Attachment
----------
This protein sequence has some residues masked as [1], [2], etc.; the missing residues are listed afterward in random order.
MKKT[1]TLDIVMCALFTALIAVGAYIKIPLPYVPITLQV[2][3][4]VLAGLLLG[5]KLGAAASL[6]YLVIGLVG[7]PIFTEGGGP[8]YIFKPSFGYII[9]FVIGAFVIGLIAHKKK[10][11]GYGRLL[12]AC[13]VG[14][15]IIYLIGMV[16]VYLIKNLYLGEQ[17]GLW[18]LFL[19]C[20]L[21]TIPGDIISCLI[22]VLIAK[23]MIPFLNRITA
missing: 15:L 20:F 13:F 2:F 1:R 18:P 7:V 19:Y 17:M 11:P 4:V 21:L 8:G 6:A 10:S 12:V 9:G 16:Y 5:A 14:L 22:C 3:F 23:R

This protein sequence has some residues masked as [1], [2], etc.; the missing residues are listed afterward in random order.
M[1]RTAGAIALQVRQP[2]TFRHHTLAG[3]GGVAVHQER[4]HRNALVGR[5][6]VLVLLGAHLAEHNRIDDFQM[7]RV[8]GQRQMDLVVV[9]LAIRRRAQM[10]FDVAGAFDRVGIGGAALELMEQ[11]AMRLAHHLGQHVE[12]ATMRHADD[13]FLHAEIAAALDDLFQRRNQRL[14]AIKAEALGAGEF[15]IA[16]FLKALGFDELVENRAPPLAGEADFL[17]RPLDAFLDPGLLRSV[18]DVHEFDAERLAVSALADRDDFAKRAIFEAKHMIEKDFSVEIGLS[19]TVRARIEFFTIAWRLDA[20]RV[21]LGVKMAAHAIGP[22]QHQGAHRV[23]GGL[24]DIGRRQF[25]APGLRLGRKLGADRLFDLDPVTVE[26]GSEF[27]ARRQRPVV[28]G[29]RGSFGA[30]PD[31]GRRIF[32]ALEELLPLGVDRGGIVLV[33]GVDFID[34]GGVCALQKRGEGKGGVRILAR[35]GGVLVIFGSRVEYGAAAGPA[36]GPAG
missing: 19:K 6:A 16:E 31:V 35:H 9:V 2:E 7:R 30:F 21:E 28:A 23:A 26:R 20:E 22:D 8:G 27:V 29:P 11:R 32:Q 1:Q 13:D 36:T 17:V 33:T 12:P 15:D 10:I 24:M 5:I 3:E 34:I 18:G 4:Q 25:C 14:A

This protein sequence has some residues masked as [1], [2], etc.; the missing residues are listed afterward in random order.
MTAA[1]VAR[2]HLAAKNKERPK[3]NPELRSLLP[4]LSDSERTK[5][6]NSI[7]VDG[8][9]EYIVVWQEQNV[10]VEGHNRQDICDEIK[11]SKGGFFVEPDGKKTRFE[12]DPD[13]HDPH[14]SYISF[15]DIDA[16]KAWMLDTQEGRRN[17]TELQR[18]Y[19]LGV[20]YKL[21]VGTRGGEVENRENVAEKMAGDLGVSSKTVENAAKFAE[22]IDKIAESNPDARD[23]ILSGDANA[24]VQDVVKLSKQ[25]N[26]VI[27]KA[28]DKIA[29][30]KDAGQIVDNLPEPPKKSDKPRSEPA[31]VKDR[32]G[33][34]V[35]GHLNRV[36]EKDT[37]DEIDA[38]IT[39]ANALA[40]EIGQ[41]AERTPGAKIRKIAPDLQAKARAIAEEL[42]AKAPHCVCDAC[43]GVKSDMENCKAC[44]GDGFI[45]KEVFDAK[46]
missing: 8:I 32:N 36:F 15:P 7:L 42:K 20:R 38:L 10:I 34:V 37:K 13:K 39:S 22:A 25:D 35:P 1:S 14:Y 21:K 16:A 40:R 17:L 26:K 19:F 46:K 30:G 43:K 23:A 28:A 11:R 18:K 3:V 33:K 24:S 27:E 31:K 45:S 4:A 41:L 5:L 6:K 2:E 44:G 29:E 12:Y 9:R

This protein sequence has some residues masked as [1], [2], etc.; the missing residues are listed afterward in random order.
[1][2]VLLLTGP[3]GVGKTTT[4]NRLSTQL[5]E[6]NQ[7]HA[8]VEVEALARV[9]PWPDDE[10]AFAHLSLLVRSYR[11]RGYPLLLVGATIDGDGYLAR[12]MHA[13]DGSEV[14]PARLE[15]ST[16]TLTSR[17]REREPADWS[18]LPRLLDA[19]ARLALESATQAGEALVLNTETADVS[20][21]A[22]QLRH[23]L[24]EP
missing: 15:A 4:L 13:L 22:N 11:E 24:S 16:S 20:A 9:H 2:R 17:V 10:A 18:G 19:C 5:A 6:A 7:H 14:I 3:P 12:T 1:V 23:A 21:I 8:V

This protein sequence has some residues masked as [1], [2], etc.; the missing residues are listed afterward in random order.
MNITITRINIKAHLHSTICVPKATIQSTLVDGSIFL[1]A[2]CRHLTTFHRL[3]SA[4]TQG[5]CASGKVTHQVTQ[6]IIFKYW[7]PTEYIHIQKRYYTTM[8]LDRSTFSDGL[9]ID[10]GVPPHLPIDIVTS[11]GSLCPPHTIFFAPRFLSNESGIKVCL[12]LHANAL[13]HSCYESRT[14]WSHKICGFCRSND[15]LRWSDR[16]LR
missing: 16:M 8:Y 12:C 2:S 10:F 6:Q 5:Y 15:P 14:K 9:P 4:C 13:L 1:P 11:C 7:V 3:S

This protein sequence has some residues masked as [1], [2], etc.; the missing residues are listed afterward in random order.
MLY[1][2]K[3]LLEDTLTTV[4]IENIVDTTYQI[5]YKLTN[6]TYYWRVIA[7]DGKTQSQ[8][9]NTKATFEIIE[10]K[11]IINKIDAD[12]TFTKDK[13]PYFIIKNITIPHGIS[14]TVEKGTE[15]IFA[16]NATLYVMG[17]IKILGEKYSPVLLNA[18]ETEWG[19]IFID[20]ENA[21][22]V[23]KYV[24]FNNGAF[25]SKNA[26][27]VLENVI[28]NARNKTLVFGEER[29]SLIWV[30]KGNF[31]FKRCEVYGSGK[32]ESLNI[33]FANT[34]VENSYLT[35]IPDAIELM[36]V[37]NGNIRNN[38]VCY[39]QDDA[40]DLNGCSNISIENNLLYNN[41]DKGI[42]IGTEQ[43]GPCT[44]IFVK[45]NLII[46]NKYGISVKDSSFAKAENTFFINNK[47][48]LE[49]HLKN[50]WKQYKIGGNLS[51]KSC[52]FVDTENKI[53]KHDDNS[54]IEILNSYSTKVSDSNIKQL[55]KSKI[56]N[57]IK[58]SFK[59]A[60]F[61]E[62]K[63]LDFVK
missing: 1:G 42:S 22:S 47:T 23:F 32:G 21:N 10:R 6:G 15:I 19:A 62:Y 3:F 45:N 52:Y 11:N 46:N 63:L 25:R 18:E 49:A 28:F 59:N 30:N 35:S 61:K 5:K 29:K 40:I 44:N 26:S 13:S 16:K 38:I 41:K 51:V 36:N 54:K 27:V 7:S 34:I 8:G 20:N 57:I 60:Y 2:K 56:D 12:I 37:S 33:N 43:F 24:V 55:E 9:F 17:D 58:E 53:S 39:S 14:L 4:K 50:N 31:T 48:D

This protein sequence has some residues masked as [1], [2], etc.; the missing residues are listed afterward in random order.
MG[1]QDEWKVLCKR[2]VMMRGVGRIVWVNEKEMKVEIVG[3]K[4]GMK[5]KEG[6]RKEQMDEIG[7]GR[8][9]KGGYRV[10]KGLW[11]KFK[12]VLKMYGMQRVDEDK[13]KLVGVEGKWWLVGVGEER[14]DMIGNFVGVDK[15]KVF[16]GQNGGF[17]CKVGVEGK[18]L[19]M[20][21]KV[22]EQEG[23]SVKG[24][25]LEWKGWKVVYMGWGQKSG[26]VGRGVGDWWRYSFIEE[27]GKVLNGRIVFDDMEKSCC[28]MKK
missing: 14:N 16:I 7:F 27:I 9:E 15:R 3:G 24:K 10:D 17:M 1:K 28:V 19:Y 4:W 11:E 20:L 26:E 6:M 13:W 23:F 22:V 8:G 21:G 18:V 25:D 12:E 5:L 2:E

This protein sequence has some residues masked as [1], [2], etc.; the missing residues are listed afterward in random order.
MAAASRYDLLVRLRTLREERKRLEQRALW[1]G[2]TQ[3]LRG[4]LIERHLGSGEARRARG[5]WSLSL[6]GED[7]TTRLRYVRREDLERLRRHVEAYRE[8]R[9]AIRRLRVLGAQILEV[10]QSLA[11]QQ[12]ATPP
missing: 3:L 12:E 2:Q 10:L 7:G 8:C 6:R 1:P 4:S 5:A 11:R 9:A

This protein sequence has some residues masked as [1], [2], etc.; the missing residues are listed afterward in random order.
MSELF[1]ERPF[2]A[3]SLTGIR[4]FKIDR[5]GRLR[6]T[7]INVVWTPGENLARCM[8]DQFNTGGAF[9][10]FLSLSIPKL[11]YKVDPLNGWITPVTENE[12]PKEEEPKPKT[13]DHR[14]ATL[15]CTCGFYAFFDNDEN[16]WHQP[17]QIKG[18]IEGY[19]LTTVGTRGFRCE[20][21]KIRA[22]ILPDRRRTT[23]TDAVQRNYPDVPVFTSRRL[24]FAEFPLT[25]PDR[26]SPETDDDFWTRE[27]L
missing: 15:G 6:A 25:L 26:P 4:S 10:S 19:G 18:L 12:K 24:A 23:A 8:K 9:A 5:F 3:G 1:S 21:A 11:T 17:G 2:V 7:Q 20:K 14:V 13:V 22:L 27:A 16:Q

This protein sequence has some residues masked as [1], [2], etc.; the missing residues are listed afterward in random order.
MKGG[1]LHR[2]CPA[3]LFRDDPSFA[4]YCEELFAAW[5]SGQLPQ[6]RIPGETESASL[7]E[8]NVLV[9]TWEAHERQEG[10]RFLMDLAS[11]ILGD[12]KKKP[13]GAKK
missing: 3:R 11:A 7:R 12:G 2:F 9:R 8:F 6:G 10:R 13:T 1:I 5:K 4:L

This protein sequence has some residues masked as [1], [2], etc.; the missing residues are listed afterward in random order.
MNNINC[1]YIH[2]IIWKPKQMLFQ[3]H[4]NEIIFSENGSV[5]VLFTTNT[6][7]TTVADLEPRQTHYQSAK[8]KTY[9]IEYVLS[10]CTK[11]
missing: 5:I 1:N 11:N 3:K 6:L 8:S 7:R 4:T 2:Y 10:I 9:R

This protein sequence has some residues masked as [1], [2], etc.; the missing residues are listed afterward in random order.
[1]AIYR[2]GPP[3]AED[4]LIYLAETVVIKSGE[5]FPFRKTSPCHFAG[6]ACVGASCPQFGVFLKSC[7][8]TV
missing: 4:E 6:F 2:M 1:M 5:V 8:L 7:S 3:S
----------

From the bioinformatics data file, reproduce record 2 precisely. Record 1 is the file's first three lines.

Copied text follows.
This protein sequence has some residues masked as [1], [2], etc.; the missing residues are listed afterward in random order.
M[1]RTAGAIALQVRQP[2]TFRHHTLAG[3]GGVAVHQER[4]HRNALVGR[5][6]VLVLLGAHLAEHNRIDDFQM[7]RV[8]GQRQMDLVVV[9]LAIRRRAQM[10]FDVAGAFDRVGIGGAALELMEQ[11]AMRLAHHLGQHVE[12]ATMRHADD[13]FLHAEIAAALDDLFQRRNQRL[14]AIKAEALGAGEF[15]IA[16]FLKALGFDELVENRAPPLAGEADFL[17]RPLDAFLDPGLLRSV[18]DVHEFDAERLAVSALADRDDFAKRAIFEAKHMIEKDFSVEIGLS[19]TVRARIEFFTIAWRLDA[20]RV[21]LGVKMAAHAIGP[22]QHQGAHRV[23]GGL[24]DIGRRQF[25]APGLRLGRKLGADRLFDLDPVTVE[26]GSEF[27]ARRQRPVV[28]G[29]RGSFGA[30]PD[31]GRRIF[32]ALEELLPLGVDRGGIVLV[33]GVDFID[34]GGVCALQKRGEGKGGVRILAR[35]GGVLVIFGSRVEYGAAAGPA[36]GPAG
missing: 19:K 6:A 16:E 31:V 35:H 9:V 2:E 7:R 30:F 21:E 28:A 23:A 26:R 20:E 22:D 8:G 27:V 29:P 11:R 32:Q 1:Q 13:D 36:T 17:V 33:T 12:P 15:D 10:I 24:M 5:I 3:E 34:I 18:G 4:Q 25:C 14:A